Brown V. Education is an oft-cited court case that established the “separate but equal” segregation of black and white school children is an unconstitutional practice. However, the case was highly polarizing from the beginning.
Brown V. Education came at a time in American history where the push the segregate blacks and whites was at an all-time high not seen since the Civil War era of America. The Cold War was also in full swing, and the Justices were keenly aware that America was being ripped apart in foreign press for its treatment of non-white citizens.
In many ways, the outcome of this case was as much legal opinion as it was populist.
Oliver Brown attempted to enroll his daughter in public school, at the insistence of the NAACP. The organization had gone across the country assembling similar cases, and by the time Brown’s case came up they had organized five. Brown V. Education refers colloquially to the Supreme Court Case, which encompassed all relevant cases across the nation.
The first attempt at hearing the case was a failure. Publicly, the court stated that it wished to re-hear the case in the fall of 1953 with regards to the Equal Protection Clause present in the Fourteenth Amendment. Privately, the court (led by Justice Felix Frankfurter) was attempting to secure a unanimous opinion that would outlaw the practice of segregation entirely.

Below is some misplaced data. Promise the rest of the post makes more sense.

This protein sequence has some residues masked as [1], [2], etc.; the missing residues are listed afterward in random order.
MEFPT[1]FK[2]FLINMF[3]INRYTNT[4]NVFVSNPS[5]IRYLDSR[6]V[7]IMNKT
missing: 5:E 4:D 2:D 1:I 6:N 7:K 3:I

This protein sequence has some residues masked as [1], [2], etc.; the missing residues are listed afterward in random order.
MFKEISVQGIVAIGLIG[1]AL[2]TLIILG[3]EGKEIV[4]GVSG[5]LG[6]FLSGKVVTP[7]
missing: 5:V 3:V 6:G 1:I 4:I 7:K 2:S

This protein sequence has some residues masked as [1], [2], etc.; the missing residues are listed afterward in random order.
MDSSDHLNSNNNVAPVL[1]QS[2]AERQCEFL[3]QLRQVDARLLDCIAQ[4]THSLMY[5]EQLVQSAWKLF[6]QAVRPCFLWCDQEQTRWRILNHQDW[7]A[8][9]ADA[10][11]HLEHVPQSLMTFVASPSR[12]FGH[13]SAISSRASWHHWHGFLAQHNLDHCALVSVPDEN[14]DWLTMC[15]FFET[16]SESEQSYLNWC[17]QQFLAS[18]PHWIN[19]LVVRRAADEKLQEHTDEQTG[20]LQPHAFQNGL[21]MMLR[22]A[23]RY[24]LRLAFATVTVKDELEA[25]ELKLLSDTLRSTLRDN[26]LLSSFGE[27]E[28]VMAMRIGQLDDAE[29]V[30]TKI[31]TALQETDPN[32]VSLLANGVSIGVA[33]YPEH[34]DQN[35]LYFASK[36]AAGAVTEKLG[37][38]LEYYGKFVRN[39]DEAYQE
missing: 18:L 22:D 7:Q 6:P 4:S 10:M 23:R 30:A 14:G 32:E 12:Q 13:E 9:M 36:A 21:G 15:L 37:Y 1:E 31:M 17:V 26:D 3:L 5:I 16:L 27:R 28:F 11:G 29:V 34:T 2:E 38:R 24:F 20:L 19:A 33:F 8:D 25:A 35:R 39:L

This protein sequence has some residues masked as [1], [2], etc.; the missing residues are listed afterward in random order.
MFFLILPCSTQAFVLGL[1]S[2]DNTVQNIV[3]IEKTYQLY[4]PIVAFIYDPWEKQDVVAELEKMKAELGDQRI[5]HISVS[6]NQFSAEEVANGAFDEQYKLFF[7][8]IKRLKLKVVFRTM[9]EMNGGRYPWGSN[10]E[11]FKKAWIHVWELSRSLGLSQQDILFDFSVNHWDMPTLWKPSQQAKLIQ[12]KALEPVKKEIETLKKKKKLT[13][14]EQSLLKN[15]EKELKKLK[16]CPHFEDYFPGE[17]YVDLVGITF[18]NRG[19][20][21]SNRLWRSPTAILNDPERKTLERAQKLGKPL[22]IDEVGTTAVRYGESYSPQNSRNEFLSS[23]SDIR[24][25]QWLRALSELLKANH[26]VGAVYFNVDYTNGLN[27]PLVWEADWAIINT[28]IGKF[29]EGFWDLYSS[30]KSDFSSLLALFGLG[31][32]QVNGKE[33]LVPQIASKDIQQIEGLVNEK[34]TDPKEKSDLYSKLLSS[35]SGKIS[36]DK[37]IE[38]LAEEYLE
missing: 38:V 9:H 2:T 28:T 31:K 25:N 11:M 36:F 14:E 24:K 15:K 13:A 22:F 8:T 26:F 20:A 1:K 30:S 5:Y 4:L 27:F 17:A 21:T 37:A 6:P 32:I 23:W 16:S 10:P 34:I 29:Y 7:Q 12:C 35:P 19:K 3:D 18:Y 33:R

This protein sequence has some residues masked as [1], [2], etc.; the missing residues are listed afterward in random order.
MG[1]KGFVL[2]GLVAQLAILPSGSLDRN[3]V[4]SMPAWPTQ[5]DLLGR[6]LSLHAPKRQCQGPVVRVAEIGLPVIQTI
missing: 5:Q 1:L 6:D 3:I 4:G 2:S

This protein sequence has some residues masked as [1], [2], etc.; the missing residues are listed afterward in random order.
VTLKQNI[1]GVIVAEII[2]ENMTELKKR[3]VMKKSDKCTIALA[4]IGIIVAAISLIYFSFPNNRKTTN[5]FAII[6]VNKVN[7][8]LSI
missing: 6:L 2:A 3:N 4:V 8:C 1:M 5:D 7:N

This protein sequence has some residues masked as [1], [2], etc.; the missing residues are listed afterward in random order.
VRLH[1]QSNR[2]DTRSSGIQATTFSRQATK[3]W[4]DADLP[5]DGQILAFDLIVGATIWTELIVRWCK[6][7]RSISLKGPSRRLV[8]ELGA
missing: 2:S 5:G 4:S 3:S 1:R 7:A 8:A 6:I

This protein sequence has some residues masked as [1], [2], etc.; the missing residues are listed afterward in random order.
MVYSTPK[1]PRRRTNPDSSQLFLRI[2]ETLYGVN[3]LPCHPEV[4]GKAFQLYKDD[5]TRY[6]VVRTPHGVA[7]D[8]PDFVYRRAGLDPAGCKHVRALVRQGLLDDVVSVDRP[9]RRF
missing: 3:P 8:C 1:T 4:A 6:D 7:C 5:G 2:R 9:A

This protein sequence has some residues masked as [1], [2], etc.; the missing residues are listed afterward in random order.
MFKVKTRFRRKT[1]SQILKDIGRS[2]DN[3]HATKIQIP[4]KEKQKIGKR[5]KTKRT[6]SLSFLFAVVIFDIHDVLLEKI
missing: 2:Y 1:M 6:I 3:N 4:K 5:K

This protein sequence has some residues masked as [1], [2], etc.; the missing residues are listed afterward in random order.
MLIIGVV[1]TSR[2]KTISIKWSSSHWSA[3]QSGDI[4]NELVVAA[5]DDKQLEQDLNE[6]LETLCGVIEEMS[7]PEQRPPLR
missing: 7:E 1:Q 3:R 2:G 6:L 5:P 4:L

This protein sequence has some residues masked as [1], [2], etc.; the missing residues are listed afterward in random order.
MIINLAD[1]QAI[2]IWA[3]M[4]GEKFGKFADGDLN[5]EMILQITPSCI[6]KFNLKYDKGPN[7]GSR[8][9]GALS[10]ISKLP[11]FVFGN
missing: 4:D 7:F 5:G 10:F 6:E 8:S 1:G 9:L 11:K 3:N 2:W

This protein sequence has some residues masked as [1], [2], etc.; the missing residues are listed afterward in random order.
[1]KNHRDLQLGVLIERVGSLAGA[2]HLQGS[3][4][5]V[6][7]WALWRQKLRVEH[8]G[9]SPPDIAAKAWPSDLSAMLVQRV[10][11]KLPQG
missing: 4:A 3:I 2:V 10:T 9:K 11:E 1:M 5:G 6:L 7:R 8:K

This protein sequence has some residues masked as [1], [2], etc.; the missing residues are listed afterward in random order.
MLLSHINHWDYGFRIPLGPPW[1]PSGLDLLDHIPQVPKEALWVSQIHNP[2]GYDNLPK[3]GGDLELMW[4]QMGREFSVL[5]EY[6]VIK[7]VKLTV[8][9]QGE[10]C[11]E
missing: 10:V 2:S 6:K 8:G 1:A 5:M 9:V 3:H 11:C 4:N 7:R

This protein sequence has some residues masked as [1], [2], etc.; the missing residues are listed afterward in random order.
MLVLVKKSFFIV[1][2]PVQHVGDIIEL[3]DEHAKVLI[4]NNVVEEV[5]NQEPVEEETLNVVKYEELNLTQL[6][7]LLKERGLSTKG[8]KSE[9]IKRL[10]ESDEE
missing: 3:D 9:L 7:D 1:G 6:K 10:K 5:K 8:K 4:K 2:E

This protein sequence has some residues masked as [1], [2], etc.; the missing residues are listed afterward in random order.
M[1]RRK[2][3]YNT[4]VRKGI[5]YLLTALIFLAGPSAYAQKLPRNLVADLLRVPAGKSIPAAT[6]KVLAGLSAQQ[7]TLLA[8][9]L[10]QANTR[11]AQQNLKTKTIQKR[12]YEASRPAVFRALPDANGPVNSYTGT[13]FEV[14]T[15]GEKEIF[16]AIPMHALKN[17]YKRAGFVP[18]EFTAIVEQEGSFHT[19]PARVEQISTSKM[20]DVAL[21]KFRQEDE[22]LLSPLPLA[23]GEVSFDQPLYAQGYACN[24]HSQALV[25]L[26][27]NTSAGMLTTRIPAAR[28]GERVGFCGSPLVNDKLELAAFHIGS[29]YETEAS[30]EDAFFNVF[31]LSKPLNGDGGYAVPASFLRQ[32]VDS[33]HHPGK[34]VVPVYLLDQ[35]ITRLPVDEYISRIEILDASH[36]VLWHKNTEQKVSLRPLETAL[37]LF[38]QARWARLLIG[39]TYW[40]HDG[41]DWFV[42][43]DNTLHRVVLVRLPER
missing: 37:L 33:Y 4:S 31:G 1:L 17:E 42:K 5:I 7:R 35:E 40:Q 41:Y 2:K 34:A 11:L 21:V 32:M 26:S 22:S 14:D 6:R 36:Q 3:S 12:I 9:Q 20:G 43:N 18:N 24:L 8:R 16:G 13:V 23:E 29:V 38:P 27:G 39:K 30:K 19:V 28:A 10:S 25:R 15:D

The final solution came from Justice Earl Warren, who had been invited to the White House to hear Eisenhower tell him that these “[Southern Whites] are not bad people. All they are concerned about is to see that their sweet little girls are not required to sit in school alongside some big overgrown Negroes.” Upon hearing this, and after much debate, Warren concluded that the only logical reason to continue segregationist policies was an honest belief in the inferiority of the African American. As the Justices realized this was not rational, they soon unanimously agreed to end segregation once and for all.